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Hundreds march in protest of Minneapolis police killing

Protesters in south Minneapolis where Dolal Idd was fatally shot by police. (Star Tribune/TNS)
January 04, 2021

As many as 1,000 protesters took to the snow-covered streets of south Minneapolis on Sunday to demand justice for 23-year-old Dolal Idd after he was fatally shot by Minneapolis police last week.

The crowd was peaceful while expressing outrage over the killing that closed out 2020 — the first by Minneapolis police since the killing of George Floyd on May 25.

For several hours Sunday, protesters listened to activists, chanted and marched from the site of Idd’s killing to Lake Street and back, carrying signs echoing those seen throughout the summer.

Protesters including the father of Dolal Idd rally against police brutality. (Star Tribune/TNS)

“I’m encouraged to see that there’s such a huge turnout in solidarity for the brother and his family in the middle of the winter. That shows that there’s actually passion for the youth to really actually engage this indefinitely until there is some real change,” said AJ Awed, 30, who knelt on his jacket in prayer on the edge of the crowd.

“But at the same time, I’m disappointed because we shouldn’t be here. After the murder of George Floyd and countless others, I don’t understand how the police could be so careless, you know?”

Sunday’s demonstration came a day after the Hennepin County Sheriff’s Office released bodycam footage of a search at the Idd family home, where Dolal lived, in Eden Prairie. The 28-minute video shows Idd’s family, including at least two children, held on the living room floor while Idd’s parents are restrained in plastic handcuffs as deputies executed a search warrant at 2:20 a.m. Dec. 31, hours after the killing.

“They had the audacity to share another edited video of how they terrorized a family … treated them as they were going into a military operation,” said Jaylani Hussein, executive director of the Minnesota chapter of Council on American-Islamic Relations (CAIR), which helped organize the protest.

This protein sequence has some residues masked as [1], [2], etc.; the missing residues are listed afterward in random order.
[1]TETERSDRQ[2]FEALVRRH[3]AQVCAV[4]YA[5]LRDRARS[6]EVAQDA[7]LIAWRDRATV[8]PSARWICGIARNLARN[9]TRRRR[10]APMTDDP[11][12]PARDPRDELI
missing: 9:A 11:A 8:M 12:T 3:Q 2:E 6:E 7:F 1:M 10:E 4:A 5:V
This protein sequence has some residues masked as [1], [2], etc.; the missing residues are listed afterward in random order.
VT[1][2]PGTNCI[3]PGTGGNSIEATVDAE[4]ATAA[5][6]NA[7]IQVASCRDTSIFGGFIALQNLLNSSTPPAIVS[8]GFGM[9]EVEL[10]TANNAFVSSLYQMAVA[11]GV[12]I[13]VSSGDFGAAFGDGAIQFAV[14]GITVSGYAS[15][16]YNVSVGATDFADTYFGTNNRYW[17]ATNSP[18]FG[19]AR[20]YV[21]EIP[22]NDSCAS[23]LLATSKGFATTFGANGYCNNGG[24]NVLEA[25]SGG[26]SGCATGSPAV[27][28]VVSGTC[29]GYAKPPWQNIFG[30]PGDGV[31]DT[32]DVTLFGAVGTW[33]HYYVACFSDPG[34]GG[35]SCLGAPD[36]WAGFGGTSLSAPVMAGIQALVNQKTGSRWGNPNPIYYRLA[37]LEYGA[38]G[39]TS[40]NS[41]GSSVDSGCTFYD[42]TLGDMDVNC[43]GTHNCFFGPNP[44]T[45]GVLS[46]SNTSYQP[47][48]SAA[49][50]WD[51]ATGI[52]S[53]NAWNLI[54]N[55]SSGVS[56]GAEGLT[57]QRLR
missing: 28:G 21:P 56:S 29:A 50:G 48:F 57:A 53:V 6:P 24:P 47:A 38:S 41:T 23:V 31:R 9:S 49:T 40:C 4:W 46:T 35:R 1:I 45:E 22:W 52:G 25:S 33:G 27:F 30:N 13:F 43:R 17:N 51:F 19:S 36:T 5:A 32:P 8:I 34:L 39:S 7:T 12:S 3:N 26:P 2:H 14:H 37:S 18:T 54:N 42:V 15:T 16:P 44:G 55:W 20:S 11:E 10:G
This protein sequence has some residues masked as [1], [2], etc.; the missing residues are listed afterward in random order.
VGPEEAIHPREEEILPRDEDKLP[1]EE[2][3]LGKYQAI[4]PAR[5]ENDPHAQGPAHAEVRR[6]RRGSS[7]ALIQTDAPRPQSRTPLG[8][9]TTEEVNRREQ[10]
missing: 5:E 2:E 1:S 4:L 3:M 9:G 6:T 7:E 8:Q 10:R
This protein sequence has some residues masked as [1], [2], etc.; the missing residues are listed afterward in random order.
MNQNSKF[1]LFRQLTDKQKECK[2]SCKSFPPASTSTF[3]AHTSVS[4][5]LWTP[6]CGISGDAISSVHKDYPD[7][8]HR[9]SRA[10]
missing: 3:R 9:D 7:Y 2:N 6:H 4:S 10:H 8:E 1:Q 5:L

Hussein told the crowd that, in the wake of Floyd’s killing, he doesn’t believe the narrative of police and called for an independent investigation into Idd’s killing. He said the first bodycam footage shared by Minneapolis police, appearing to show that Idd fired first at officers who approached his car, is “inconclusive” and criticized it for being edited.

Idd was killed by officers during an attempted traffic stop at a Holiday gas station at 36th Street and Cedar Avenue in south Minneapolis. Police Chief Medaria Arradondo released the footage in what he called a demonstration of the department’s commitment to transparency.

The Sheriff’s Office footage shows deputies, several with guns drawn, conducting a “knock and announce” search. At the time, Idd’s family members did not know about the killing and repeatedly asked why deputies were there.

The family and others, including state Sen.-elect Omar Fateh, allege that the search was inappropriate.

Sheriff David Hutchinson said Saturday that he released the video to “clarify” what happened, saying there had been allegations that deputies acted “inappropriately, inhumanely, and with excessive force.” Hutchinson said deputies assisted the state Bureau of Criminal Apprehension, and that county SWAT officers were used because of “probable cause to believe guns were in the home.”

On Sunday protesters gathered outside the gas station at 36th and Cedar about 2 p.m. before heading north on Cedar to Lake Street. The crowd at times stopped traffic and snaked around idling cars and a Metro Transit bus. It eventually moved west on Lake before heading on Bloomington Avenue and back to the shooting scene. The crowd began to disperse about 5 p.m.

“We need justice, that’s all we need,” said 32-year-old Kamas Hassan while holding a megaphone and leading chants. A nearby drum line kept a steady beat as the crowd shouted that Black and Somali lives matter.

Kari Waderich, 34, watched the crowd go by her house. She said she didn’t realize a protest was planned but stepped outside to be part of the moment.

“This neighborhood has been through a lot,” she said. A hand-painted Black Lives Matter sign hung in her front window from a protest she attended earlier this summer after Floyd’s death. “I don’t think I’ll be taking it down anytime soon.”

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